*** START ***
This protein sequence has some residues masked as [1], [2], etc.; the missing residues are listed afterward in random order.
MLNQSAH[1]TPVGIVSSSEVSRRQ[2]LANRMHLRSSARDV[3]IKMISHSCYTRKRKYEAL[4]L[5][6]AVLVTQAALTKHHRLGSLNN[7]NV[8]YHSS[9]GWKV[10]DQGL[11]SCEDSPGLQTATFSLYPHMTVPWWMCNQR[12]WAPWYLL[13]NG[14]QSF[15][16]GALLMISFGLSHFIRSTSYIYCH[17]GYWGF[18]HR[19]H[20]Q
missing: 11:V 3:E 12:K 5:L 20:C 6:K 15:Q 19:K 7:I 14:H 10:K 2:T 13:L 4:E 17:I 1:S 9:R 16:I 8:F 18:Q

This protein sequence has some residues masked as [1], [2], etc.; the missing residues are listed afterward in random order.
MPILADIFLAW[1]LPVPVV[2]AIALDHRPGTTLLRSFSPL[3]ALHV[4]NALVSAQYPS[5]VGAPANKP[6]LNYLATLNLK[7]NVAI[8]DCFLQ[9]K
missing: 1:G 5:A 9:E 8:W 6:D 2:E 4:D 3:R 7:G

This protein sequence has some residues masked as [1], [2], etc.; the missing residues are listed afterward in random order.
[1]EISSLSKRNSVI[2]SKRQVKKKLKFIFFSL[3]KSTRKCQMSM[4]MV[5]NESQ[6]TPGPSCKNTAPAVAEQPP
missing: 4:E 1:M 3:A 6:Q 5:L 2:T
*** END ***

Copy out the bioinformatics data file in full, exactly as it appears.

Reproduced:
This protein sequence has some residues masked as [1], [2], etc.; the missing residues are listed afterward in random order.
MLNQSAH[1]TPVGIVSSSEVSRRQ[2]LANRMHLRSSARDV[3]IKMISHSCYTRKRKYEAL[4]L[5][6]AVLVTQAALTKHHRLGSLNN[7]NV[8]YHSS[9]GWKV[10]DQGL[11]SCEDSPGLQTATFSLYPHMTVPWWMCNQR[12]WAPWYLL[13]NG[14]QSF[15][16]GALLMISFGLSHFIRSTSYIYCH[17]GYWGF[18]HR[19]H[20]Q
missing: 11:V 3:E 12:K 5:L 20:C 6:K 15:Q 19:K 7:I 14:H 10:K 2:T 13:L 4:E 17:I 1:S 9:R 16:I 8:F 18:Q

This protein sequence has some residues masked as [1], [2], etc.; the missing residues are listed afterward in random order.
MPILADIFLAW[1]LPVPVV[2]AIALDHRPGTTLLRSFSPL[3]ALHV[4]NALVSAQYPS[5]VGAPANKP[6]LNYLATLNLK[7]NVAI[8]DCFLQ[9]K
missing: 1:G 5:A 9:E 8:W 6:D 2:E 4:D 3:R 7:G

This protein sequence has some residues masked as [1], [2], etc.; the missing residues are listed afterward in random order.
[1]EISSLSKRNSVI[2]SKRQVKKKLKFIFFSL[3]KSTRKCQMSM[4]MV[5]NESQ[6]TPGPSCKNTAPAVAEQPP
missing: 4:E 1:M 3:A 6:Q 5:L 2:T